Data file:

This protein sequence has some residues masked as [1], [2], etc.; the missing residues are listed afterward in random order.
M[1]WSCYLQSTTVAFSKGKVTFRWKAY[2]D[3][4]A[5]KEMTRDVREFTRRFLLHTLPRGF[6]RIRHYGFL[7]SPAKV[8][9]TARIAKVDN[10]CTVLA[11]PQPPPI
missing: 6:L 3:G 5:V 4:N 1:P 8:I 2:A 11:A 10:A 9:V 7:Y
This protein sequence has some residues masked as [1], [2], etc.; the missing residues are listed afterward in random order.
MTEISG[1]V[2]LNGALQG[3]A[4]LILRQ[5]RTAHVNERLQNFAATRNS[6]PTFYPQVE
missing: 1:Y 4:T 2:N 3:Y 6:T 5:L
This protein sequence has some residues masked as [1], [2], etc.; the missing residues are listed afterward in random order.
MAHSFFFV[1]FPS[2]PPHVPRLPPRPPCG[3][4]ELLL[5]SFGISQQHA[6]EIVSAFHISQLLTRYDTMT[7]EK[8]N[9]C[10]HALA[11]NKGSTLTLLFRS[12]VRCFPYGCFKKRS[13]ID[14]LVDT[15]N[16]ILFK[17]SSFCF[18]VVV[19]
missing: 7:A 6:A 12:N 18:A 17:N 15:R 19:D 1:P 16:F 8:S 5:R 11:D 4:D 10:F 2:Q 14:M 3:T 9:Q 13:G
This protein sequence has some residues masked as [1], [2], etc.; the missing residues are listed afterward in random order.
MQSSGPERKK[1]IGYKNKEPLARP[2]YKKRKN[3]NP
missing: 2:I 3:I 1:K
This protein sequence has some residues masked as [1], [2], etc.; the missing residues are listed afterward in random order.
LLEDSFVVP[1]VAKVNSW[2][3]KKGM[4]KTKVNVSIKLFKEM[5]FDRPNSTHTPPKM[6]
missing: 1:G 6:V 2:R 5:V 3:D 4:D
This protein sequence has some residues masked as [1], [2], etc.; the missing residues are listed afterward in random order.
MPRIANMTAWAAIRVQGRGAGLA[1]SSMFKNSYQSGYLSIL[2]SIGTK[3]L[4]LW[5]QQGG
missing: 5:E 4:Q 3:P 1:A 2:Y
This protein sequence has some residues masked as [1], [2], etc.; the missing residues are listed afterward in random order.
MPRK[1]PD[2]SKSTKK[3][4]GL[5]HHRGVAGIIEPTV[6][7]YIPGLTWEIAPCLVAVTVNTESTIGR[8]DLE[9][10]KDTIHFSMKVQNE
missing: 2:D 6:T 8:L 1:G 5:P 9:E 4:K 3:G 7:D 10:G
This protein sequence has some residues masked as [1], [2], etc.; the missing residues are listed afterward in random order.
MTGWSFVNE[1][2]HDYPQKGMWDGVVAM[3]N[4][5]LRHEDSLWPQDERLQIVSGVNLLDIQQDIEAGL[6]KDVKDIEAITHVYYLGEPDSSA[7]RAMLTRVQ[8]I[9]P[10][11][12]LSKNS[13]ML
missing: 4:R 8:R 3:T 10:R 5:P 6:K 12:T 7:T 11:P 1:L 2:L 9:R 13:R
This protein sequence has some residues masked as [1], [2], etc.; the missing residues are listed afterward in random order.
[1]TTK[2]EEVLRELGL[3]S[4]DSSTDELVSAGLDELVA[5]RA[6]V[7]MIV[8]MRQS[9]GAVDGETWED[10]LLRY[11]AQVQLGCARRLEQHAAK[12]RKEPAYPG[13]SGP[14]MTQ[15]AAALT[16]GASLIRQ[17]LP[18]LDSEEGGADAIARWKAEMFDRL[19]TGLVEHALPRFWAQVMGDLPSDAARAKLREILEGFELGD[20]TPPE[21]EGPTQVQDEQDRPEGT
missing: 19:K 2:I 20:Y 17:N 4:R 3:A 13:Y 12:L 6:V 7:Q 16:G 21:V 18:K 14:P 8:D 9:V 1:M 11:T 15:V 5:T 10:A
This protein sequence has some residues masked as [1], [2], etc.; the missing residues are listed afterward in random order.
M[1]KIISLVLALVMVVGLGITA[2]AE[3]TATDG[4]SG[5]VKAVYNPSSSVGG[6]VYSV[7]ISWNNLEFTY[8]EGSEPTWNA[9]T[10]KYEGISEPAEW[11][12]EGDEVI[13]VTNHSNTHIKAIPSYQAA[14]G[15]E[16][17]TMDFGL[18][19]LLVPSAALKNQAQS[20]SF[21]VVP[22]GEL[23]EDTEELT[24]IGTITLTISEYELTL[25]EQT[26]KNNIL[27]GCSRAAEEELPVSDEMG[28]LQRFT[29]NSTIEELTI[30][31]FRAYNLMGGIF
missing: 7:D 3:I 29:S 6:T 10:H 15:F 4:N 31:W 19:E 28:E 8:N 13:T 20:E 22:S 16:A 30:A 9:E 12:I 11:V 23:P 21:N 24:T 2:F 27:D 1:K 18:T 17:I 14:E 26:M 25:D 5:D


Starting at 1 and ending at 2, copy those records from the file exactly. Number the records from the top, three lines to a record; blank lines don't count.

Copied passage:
This protein sequence has some residues masked as [1], [2], etc.; the missing residues are listed afterward in random order.
M[1]WSCYLQSTTVAFSKGKVTFRWKAY[2]D[3][4]A[5]KEMTRDVREFTRRFLLHTLPRGF[6]RIRHYGFL[7]SPAKV[8][9]TARIAKVDN[10]CTVLA[11]PQPPPI
missing: 6:L 3:G 5:V 4:N 1:P 8:I 2:A 11:A 10:A 9:V 7:Y
This protein sequence has some residues masked as [1], [2], etc.; the missing residues are listed afterward in random order.
MTEISG[1]V[2]LNGALQG[3]A[4]LILRQ[5]RTAHVNERLQNFAATRNS[6]PTFYPQVE
missing: 1:Y 4:T 2:N 3:Y 6:T 5:L